Potentially extremely dangerous realistic rogue waves - also called as freak waves - can now be controlled and generated at will in laboratory environments, in similar conditions as they appear in the ocean. This will help us not only to predict oceanic extreme events, but also in the design of safer ships and offshore rigs. In fact, newly designed vessels and rig model prototypes can be tested to encounter in a small scale, before they are built, realistic extreme ocean waves. Therefore, initial plans may change, if models are not resistant enough to face suddenly occurring freak waves.
The 260-meter long German barge carrier MS München was lost mysteriously at sea in 1978. The final communication message was a garbled mayday message sent from the mid-Atlantic. Afterwards, only a few bits of wreckage were found, including an unlaunched lifeboat. The most accepted theory is that one or more rogue waves hit the MS München and damaged her.
Rogue waves - also called freak waves - are unusually large surface waves that occur in the ocean. People have usually reported them as having appeared suddenly or without warning, sometimes with tremendous force. A researcher from Aalto University has now learned how they may appear in realistic oceanic conditions.
Potentially extremely dangerous realistic rogue waves can now be controlled and generated at will in laboratory environments, in similar conditions as they appear in the ocean. This will help us not only to predict oceanic extreme events, but also in the design of safer ships and offshore rigs.
In fact, newly designed vessels and rig model prototypes can be tested to encounter in a small scale, before they are built, realistic extreme ocean waves. Therefore, initial plans may change, if models are not resistant enough to face suddenly occurring freak waves, says Professor Amin Chabchoub from Aalto University.
The birth of rogue waves can be physically explained through the modulation instability of water waves. In mathematical terms, this phenomenon can be described through exact solutions of the nonlinear Schrödinger equation, also referred to as “breathers”.
For a couple of years, the research team around Professor Chabchoub has already been able to create steered rogue waves in laboratory wave flumes. However, this has only succeeded in perfect regular wave conditions. In nature, this is rarely the case.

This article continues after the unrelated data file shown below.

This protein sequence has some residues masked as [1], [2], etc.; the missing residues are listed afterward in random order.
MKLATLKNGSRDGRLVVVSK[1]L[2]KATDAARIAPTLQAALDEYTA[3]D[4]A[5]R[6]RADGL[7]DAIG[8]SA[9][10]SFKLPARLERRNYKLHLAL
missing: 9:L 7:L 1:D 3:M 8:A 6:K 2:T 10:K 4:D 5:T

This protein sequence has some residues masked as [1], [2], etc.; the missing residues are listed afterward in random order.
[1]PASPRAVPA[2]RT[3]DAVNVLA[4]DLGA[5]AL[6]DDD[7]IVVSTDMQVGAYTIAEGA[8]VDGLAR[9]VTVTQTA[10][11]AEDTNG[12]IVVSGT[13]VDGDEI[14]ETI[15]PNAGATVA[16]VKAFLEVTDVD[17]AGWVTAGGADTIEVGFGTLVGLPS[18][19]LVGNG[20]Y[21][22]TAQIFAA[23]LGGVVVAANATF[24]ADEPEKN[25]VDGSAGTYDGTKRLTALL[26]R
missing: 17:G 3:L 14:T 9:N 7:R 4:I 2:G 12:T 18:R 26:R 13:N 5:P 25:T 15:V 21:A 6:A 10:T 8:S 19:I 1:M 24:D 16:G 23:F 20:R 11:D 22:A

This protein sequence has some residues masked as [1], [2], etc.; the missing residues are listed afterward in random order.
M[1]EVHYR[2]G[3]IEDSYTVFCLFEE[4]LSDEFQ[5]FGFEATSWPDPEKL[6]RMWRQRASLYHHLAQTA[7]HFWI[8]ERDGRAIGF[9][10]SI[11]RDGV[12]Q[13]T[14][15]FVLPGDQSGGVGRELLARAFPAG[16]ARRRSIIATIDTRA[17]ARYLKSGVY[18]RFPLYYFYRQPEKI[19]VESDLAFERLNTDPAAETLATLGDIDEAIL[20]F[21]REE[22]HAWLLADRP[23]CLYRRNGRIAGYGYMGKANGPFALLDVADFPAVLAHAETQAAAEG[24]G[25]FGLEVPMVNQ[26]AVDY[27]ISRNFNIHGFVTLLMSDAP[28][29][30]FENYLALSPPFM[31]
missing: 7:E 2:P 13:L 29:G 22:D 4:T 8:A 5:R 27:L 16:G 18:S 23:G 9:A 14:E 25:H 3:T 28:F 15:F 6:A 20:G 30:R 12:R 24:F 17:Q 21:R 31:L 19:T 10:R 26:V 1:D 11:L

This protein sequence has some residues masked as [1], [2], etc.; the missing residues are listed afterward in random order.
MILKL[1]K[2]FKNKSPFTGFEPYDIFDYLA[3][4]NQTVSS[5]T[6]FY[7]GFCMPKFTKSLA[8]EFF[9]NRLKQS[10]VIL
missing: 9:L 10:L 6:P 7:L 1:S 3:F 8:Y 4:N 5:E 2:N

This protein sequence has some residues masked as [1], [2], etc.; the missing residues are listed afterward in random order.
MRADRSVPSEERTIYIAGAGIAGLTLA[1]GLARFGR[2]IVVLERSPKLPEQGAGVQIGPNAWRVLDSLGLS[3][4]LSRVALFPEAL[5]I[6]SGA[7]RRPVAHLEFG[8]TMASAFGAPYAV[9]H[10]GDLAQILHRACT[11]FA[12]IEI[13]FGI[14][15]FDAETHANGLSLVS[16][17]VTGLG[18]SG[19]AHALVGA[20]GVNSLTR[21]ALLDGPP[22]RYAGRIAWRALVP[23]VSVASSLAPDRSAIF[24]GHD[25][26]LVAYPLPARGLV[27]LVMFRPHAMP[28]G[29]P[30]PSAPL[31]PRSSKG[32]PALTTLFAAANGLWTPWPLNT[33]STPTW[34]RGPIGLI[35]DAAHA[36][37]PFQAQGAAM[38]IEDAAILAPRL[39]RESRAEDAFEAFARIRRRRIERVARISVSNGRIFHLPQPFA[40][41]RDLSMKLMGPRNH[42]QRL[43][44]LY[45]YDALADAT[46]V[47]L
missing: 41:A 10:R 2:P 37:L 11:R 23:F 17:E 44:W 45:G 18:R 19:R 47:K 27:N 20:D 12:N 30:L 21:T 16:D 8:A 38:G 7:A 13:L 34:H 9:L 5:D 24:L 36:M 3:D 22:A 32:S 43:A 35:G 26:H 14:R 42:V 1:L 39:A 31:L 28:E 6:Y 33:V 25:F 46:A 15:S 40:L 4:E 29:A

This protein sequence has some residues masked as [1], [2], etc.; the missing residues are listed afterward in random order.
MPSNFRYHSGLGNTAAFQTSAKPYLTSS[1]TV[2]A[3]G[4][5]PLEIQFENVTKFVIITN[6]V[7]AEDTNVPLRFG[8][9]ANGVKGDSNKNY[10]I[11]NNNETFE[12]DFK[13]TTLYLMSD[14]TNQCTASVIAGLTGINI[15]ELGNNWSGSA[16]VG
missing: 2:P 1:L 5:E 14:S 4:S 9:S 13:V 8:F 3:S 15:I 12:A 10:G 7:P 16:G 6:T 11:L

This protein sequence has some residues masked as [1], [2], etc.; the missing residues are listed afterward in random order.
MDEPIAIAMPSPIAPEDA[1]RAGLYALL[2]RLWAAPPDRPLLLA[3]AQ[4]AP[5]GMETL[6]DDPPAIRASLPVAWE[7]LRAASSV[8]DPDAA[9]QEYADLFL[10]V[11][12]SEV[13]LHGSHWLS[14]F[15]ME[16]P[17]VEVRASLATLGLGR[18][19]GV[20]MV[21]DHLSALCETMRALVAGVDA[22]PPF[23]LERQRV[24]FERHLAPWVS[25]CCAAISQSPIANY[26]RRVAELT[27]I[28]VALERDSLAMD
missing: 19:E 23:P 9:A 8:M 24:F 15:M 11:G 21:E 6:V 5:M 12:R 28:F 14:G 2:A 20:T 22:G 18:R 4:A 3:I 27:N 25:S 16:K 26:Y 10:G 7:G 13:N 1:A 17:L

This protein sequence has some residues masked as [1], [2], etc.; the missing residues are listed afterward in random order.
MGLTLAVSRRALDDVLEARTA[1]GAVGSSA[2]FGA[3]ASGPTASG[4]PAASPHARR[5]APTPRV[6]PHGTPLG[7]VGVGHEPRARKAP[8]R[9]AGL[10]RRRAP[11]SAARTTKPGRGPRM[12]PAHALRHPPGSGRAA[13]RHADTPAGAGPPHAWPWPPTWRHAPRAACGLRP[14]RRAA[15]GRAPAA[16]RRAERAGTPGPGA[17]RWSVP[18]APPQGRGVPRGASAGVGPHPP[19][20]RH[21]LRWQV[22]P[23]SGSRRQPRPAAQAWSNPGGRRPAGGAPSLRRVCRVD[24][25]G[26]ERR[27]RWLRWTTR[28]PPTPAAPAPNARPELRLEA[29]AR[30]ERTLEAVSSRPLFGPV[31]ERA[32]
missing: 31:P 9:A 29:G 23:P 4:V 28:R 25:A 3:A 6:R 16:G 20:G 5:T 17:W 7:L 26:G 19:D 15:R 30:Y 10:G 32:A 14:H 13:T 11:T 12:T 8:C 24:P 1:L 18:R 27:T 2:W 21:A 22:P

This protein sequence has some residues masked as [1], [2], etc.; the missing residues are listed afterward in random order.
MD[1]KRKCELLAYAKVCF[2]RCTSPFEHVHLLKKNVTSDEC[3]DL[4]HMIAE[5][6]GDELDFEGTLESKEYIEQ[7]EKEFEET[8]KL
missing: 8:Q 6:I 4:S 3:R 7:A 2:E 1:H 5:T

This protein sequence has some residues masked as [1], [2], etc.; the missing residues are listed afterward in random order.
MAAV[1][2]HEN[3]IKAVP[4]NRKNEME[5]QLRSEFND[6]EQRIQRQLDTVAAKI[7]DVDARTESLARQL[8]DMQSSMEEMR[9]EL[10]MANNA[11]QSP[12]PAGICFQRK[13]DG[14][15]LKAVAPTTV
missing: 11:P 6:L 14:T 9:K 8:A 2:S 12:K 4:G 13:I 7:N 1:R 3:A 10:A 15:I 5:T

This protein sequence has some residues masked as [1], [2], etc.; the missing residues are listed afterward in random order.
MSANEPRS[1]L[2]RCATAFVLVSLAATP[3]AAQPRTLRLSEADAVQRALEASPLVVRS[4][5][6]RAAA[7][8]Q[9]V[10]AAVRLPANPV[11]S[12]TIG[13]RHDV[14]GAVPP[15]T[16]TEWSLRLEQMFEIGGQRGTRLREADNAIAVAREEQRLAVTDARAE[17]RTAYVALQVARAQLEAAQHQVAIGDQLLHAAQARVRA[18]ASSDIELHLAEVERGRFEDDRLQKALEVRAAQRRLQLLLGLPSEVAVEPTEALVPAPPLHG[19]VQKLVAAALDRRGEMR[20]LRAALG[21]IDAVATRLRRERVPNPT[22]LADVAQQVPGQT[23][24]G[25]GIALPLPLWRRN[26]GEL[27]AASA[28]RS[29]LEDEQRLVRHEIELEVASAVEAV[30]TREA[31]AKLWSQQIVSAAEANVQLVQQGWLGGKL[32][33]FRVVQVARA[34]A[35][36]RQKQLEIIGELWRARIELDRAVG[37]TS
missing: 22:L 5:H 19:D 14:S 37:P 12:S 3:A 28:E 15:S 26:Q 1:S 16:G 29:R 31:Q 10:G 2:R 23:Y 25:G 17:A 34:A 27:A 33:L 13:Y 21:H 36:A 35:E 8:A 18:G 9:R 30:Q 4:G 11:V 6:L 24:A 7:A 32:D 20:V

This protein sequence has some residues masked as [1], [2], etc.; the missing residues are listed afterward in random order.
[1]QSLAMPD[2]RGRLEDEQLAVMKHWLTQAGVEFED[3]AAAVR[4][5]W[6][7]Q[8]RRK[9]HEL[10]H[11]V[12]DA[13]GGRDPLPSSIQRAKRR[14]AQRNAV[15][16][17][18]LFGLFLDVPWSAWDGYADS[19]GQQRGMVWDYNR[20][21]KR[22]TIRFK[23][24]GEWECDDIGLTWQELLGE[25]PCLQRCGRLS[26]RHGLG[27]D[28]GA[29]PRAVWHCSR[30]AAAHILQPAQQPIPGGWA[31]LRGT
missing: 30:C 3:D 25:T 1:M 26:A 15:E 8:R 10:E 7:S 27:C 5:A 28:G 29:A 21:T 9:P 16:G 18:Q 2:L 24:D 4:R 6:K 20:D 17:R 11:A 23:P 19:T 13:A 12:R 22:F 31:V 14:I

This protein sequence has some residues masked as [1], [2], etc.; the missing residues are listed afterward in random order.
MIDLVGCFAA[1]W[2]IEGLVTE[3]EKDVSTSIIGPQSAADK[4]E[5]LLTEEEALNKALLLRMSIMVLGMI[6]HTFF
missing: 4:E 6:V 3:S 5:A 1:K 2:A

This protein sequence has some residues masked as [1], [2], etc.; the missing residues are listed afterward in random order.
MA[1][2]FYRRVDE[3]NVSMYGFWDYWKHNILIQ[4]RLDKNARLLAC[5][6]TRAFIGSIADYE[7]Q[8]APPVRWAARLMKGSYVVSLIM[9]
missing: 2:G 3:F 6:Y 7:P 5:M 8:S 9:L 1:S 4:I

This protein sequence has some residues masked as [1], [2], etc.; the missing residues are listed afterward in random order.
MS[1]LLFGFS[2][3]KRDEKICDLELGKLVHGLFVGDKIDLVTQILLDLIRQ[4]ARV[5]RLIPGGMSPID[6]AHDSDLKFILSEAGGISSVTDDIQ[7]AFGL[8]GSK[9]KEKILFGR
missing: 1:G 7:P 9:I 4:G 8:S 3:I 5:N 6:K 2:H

The article has been published today in Physical Review Letters.
For further information, please contact:
Visa Noronen | AlphaGalileo
Climate satellite: Tracking methane with robust laser technology
22.06.2017 | Fraunhofer-Gesellschaft
How reliable are shells as climate archives?
21.06.2017 | Leibniz-Zentrum für Marine Tropenforschung (ZMT)
An international team of scientists has proposed a new multi-disciplinary approach in which an array of new technologies will allow us to map biodiversity and the risks that wildlife is facing at the scale of whole landscapes. The findings are published in Nature Ecology and Evolution. This international research is led by the Kunming Institute of Zoology from China, University of East Anglia, University of Leicester and the Leibniz Institute for Zoo and Wildlife Research.
Using a combination of satellite and ground data, the team proposes that it is now possible to map biodiversity with an accuracy that has not been previously...
Heatwaves in the Arctic, longer periods of vegetation in Europe, severe floods in West Africa – starting in 2021, scientists want to explore the emissions of the greenhouse gas methane with the German-French satellite MERLIN. This is made possible by a new robust laser system of the Fraunhofer Institute for Laser Technology ILT in Aachen, which achieves unprecedented measurement accuracy.
Methane is primarily the result of the decomposition of organic matter. The gas has a 25 times greater warming potential than carbon dioxide, but is not as...
Hydrogen is regarded as the energy source of the future: It is produced with solar power and can be used to generate heat and electricity in fuel cells. Empa researchers have now succeeded in decoding the movement of hydrogen ions in crystals – a key step towards more efficient energy conversion in the hydrogen industry of tomorrow.
As charge carriers, electrons and ions play the leading role in electrochemical energy storage devices and converters such as batteries and fuel cells. Proton...
Scientists from the Excellence Cluster Universe at the Ludwig-Maximilians-Universität Munich have establised "Cosmowebportal", a unique data centre for cosmological simulations located at the Leibniz Supercomputing Centre (LRZ) of the Bavarian Academy of Sciences. The complete results of a series of large hydrodynamical cosmological simulations are available, with data volumes typically exceeding several hundred terabytes. Scientists worldwide can interactively explore these complex simulations via a web interface and directly access the results.
With current telescopes, scientists can observe our Universe’s galaxies and galaxy clusters and their distribution along an invisible cosmic web. From the...
Temperature measurements possible even on the smallest scale / Molecular ruby for use in material sciences, biology, and medicine
Chemists at Johannes Gutenberg University Mainz (JGU) in cooperation with researchers of the German Federal Institute for Materials Research and Testing (BAM)...
19.06.2017 | Event News
13.06.2017 | Event News
13.06.2017 | Event News
26.06.2017 | Life Sciences
26.06.2017 | Physics and Astronomy
26.06.2017 | Information Technology